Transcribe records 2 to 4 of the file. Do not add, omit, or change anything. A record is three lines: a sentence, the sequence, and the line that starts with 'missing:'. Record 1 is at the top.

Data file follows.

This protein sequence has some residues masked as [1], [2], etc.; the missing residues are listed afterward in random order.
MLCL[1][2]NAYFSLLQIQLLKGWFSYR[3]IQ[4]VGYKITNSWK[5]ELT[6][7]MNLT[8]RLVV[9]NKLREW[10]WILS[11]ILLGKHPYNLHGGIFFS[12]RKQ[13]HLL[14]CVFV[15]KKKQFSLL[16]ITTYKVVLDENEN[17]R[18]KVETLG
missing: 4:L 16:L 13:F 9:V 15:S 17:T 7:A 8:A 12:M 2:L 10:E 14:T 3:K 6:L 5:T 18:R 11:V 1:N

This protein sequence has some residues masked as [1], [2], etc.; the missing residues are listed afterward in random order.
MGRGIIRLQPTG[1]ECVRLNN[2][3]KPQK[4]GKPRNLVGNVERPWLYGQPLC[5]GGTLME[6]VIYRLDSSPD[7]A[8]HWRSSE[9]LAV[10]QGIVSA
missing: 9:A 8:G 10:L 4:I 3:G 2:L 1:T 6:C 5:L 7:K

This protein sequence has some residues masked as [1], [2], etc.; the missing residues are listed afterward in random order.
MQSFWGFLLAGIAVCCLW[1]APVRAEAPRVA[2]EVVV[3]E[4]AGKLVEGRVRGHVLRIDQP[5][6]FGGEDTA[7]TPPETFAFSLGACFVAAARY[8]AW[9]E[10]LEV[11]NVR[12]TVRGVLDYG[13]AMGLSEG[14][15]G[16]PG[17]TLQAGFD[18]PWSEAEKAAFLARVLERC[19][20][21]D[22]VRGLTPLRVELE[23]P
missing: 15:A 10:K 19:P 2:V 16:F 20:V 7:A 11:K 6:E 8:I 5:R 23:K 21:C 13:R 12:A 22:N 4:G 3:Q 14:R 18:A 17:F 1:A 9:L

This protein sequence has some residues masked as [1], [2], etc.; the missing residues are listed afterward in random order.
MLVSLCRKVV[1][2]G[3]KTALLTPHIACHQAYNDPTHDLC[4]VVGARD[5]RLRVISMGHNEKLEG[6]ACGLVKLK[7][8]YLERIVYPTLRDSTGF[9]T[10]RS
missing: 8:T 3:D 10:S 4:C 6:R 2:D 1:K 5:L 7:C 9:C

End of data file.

This protein sequence has some residues masked as [1], [2], etc.; the missing residues are listed afterward in random order.
MGRGIIRLQPTG[1]ECVRLNN[2][3]KPQK[4]GKPRNLVGNVERPWLYGQPLC[5]GGTLME[6]VIYRLDSSPD[7]A[8]HWRSSE[9]LAV[10]QGIVSA
missing: 9:A 8:G 10:L 4:I 3:G 2:L 1:T 6:C 5:L 7:K

This protein sequence has some residues masked as [1], [2], etc.; the missing residues are listed afterward in random order.
MQSFWGFLLAGIAVCCLW[1]APVRAEAPRVA[2]EVVV[3]E[4]AGKLVEGRVRGHVLRIDQP[5][6]FGGEDTA[7]TPPETFAFSLGACFVAAARY[8]AW[9]E[10]LEV[11]NVR[12]TVRGVLDYG[13]AMGLSEG[14][15]G[16]PG[17]TLQAGFD[18]PWSEAEKAAFLARVLERC[19][20][21]D[22]VRGLTPLRVELE[23]P
missing: 15:A 10:K 19:P 2:V 16:F 20:V 7:A 11:K 6:E 8:I 5:R 23:K 21:C 13:R 12:A 22:N 4:G 3:Q 14:R 18:A 17:F 1:A 9:L

This protein sequence has some residues masked as [1], [2], etc.; the missing residues are listed afterward in random order.
MLVSLCRKVV[1][2]G[3]KTALLTPHIACHQAYNDPTHDLC[4]VVGARD[5]RLRVISMGHNEKLEG[6]ACGLVKLK[7][8]YLERIVYPTLRDSTGF[9]T[10]RS
missing: 8:T 3:D 10:S 4:C 6:R 2:D 1:K 5:L 7:C 9:C